[email protected]
    Canuckerratiorick in Alaska
  • EBEBRATT-Ed
    EBEBRATT-Ed Member Posts: 10,268
    Locking my keys in the truck is my favorite trick. I keep a spare key in my wallet.

    But that can't stop me.

    On way to a job I went through a Dunkin Doughnuts drive through to get a coffee. Just north of Worcester.Of course I took my wallet out and had it on the console so I could pay.

    I pull up to the job and get out of the truck when I get a phone call so I sit back in the truck to talk cause it's cold.

    after the phone call I left my keys with my wallet on the console and get out and lock the doors.

    so keys in truck, spare key in wallet in truck, AAA card in truck

    So I called AAA and they came and saved me although I had to talk fast as my card was in the truck.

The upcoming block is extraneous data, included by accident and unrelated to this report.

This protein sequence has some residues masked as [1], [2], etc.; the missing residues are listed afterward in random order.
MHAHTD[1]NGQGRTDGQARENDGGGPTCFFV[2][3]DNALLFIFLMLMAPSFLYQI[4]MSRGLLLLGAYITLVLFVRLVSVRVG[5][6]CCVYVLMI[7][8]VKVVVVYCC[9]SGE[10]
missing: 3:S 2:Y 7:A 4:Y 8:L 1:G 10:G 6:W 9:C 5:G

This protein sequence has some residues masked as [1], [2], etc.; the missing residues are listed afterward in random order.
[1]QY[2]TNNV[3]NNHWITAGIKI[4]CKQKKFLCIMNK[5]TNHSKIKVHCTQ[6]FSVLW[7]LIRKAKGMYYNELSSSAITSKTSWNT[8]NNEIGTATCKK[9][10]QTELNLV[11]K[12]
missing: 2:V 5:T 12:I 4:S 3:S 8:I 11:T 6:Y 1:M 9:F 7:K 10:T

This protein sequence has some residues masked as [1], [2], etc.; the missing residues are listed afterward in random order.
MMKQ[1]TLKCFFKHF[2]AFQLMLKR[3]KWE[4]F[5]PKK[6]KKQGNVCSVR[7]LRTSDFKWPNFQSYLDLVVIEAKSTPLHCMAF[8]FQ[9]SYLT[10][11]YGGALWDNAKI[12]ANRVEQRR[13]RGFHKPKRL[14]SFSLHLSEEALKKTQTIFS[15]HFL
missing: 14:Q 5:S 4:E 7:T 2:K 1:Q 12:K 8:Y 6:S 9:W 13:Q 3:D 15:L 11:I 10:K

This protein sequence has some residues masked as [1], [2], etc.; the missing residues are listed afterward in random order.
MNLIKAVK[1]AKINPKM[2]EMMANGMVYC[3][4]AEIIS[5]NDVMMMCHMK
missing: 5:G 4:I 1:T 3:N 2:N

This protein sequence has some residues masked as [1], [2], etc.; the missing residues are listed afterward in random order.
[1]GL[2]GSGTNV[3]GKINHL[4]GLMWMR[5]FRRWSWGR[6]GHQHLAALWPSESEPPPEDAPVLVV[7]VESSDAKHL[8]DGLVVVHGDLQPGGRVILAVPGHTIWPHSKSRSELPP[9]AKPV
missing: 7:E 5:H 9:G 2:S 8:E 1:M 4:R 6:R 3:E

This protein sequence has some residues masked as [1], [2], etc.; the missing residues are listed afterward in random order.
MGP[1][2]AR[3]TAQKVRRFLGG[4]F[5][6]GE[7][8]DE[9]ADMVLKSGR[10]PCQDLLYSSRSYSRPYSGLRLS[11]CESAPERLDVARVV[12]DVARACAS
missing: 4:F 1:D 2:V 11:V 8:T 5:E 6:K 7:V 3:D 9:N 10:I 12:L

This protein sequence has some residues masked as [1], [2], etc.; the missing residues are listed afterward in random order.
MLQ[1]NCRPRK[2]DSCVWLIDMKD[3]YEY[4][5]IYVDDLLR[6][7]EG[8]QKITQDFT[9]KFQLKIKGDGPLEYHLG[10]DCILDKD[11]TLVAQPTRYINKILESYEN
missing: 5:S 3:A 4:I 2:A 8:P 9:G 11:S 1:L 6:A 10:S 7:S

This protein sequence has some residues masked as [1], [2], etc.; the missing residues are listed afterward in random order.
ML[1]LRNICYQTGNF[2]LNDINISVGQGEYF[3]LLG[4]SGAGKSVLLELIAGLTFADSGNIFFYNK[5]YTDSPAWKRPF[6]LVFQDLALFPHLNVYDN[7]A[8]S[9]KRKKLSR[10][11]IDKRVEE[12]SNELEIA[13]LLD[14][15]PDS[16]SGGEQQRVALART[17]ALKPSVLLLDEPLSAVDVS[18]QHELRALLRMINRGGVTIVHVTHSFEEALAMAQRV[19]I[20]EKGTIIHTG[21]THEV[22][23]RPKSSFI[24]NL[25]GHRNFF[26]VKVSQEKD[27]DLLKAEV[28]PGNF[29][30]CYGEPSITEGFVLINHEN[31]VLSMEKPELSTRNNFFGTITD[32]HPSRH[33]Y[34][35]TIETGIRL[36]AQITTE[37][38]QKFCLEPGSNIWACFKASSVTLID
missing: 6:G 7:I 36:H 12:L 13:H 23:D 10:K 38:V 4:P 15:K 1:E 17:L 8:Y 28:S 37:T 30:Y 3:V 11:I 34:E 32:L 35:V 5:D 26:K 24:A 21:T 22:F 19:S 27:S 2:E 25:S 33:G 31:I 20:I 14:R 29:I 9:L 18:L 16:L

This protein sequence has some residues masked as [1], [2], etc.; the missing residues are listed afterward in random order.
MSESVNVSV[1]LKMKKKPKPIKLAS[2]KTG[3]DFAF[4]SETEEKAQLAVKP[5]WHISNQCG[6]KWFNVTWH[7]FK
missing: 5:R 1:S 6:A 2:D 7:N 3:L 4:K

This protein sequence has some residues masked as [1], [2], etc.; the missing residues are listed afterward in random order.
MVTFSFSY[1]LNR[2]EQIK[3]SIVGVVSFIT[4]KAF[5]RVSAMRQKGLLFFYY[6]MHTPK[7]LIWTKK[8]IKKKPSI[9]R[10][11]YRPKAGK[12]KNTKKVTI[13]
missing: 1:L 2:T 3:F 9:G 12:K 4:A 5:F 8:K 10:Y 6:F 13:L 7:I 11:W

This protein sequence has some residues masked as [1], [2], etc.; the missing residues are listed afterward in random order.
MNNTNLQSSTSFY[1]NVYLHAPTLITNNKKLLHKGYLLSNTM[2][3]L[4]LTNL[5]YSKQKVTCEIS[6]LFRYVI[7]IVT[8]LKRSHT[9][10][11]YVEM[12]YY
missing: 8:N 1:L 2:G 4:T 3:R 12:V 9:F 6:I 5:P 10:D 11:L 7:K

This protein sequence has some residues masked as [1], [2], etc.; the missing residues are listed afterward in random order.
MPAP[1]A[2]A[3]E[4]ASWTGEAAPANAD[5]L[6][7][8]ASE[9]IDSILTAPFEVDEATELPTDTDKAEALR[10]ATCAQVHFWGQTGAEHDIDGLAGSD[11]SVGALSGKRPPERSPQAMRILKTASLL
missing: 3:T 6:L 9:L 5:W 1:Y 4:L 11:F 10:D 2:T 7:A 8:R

Lucky I held on to my coffee when I locked myself out. Triple A is the best $100 you can spend

    Do I check my pocket for keys and wallet every time I get out of the truck??.......about 1000 times a day.

    But once a year or so...........................
  • GW
    GW Member Posts: 4,302
    Ed, that's a rough one. Years ago my Ford Explorer would lock itself; keys in the ignition. At first I thought it was me. After 3 times, I started using a 'single key' for the daily/regular use I and also held a key ring (10-12 keys) in my pocket, with the Explorer key on it too. I carry that same tradition today; once in a blue moon my Yukon will lock--perhaps i graze the lock button on my out.
    Gary Wilson
    Wilson Services, Inc
    Northampton, MA
    [email protected]
  • ratio
    ratio Member Posts: 2,921
    I've traveled with two keys in-pocket for nigh on a decade now, plus on in the console (under a pile of ...well, trash :wink: ), plus one more at home. One of the pocket keys doesn't have the chip in it, so even though it'll unlock everything it won't start the engine. Not sure if that's a plus or not though.